Grandpa’s nickname was not the sort based on irony, like the six foot six, three hundred pound guy who goes by Tiny. He came by it naturally, and literally, because Cyril “Shorty” Byrne, on his best day, stood all of five foot four inches, and that might be generous. But anything he lacked in physical stature he more than made up for in presence, especially in voice. He passed away when I was only ten but I knew him long enough to believe the old saying about a bark being worse than his bite may well have originated with him. Shorty just seemed more naturally inclined to growl than talk, but from what I knew of him it was just as often with a twinkle in his eye as not, and myself and other grandchildren have even been known to catch a wink along the way. Cousin Ray and I still laugh at how used to tease us by calling us Raymond and Frankie Stew, which from best as I can surmise was a reference to the Hansel and Gretel story of kids getting eaten.
Grandma Gus was known to have claimed that her husband, were it not for starting a family so early, could have easily been a successful entertainer. It wasn’t just because of his rich baritone singing voice, though that was his strong suit, but also in the way he could command a room. From stories overheard at card tables at family gatherings the sing-alongs at Whitey’s Tavern on Main Street, many including his good friend and parish priest Father Barney, were legendary.
As a pre-school youngster I remember going to Sunday mass with the rest of the family. They used to call the service with more singing a high mass, or at least that’s what I thought it meant. We would get to our pews and I was way too short to see anything. One of my earliest church-going memories is of Mom lifting me up so I could see Grandpa Shorty up on the right side of the altar leading the congregation in song. This would have been around 1961 or 62, before cool became a popular expression, but it was all that and then some, and certainly among my first experiences at swelling with pride.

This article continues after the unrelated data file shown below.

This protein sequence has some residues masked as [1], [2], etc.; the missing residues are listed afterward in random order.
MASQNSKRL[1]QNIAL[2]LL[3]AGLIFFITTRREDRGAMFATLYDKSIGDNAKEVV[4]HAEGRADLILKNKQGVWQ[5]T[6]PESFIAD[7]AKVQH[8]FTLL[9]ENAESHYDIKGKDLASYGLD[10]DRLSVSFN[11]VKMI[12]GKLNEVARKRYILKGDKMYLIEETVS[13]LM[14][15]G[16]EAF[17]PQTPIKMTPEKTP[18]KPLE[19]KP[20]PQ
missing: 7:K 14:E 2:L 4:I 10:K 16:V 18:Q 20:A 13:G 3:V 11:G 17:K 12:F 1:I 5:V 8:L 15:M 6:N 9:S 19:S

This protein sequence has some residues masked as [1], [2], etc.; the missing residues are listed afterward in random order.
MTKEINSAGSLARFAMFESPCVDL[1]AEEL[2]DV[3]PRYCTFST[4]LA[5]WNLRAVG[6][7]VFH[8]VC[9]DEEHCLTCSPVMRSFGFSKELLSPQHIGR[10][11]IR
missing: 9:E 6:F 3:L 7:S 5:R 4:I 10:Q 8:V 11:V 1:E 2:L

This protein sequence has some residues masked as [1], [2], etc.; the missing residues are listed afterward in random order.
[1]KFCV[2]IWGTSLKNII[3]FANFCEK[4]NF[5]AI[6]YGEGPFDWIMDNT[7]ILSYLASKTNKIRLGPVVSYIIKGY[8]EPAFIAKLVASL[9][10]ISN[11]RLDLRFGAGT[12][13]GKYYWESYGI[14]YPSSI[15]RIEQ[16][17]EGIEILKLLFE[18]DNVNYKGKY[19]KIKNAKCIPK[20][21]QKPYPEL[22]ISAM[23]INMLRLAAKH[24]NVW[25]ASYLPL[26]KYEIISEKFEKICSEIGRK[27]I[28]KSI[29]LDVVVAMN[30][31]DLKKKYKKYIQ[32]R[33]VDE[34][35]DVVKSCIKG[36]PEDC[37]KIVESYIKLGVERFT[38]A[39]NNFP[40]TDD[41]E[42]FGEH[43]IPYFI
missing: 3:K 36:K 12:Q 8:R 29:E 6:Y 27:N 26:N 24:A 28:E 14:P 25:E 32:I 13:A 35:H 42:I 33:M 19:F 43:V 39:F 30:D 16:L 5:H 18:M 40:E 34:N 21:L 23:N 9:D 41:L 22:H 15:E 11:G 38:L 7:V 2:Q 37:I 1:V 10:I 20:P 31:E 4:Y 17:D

Maybe it’s a Grandson’s bias but I swear he could rattle those rafters as ably alone as the whole choir could collectively, and I’d wager many who remember him would agree. At that age I had no clue on the meaning of the liturgy, let alone the sermon, and would squirm and fidget like all the others my age, but so long as I could hear Grandpa Shorty singing up front all seemed right with the world.
(Interior of St Rose circa 1895, photo courtesy cousin Abby H. *)
When we moved to the farm near Lamont, Gus and Shorty were still living at the house next to the gas station just north of town. As the crow flies this is less than a mile from the original Byrne homestead near St Rose cemetery. In our first year at the farm there was a chicken pox outbreak to which sister Gloria and I fell victim. The folks thought it best to quarantine us so they took us back to Cuba City to stay with Grandpa and Grandma Byrne.
It was during this week-long stay where I got to see the gentler side of Shorty who, with the utmost of tenderness, combed our hair while managing, with considerable patient effort, not to aggravate the sores on our scalp. It was also when I developed a fascination by his damaged hand, it was missing half a thumb at the big knuckle, the index finger at the second knuckle and the tip of middle finger. I was told it was due to an industrial incident. Grandpa was too young for World War I, and too old for World War II, so it couldn’t have been, as many mistakenly assumed, a war wound.
The most amazing thing to me, or at least my four-year-old eyes, was the astounding resemblance his butchered thumb had to that of a hot dog. I have to believe whatever Doctor did the stitching twisted it closed like a sausage first because it was so perfectly symmetrical, just like an Oscar Mayer wiener. Even more amazing, I suppose, was his dexterity. If you didn’t stop to look, you would never notice he was physically compromised by the way he went about his daily business. There is no truer testament to that than the fact that I can’t recall whether it was his right or left hand. Nothing seemed more natural to me, for example, than to see Shorty laying foundation block for the addition to our house on Lafayette Street one day after school. At first I thought it was Dad, seeing how he was so proficient, and the technique looked familiar too. Sure enough, this is when I learned it was Shorty who first tutored Dad in the masonry arts.